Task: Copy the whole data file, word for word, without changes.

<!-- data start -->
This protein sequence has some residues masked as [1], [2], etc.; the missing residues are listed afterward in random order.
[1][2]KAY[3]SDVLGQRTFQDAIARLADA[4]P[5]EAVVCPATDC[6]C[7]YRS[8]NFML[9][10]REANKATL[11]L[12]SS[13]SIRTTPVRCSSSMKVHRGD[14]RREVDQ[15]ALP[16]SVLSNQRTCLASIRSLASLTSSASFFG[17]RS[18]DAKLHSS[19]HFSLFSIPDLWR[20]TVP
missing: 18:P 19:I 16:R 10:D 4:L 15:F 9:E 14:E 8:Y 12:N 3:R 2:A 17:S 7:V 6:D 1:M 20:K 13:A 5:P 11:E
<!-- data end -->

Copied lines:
This protein sequence has some residues masked as [1], [2], etc.; the missing residues are listed afterward in random order.
[1][2]KAY[3]SDVLGQRTFQDAIARLADA[4]P[5]EAVVCPATDC[6]C[7]YRS[8]NFML[9][10]REANKATL[11]L[12]SS[13]SIRTTPVRCSSSMKVHRGD[14]RREVDQ[15]ALP[16]SVLSNQRTCLASIRSLASLTSSASFFG[17]RS[18]DAKLHSS[19]HFSLFSIPDLWR[20]TVP
missing: 18:P 19:I 16:R 10:D 4:L 15:F 9:E 14:E 8:Y 12:N 3:R 2:A 17:S 7:V 6:D 1:M 20:K 13:A 5:P 11:E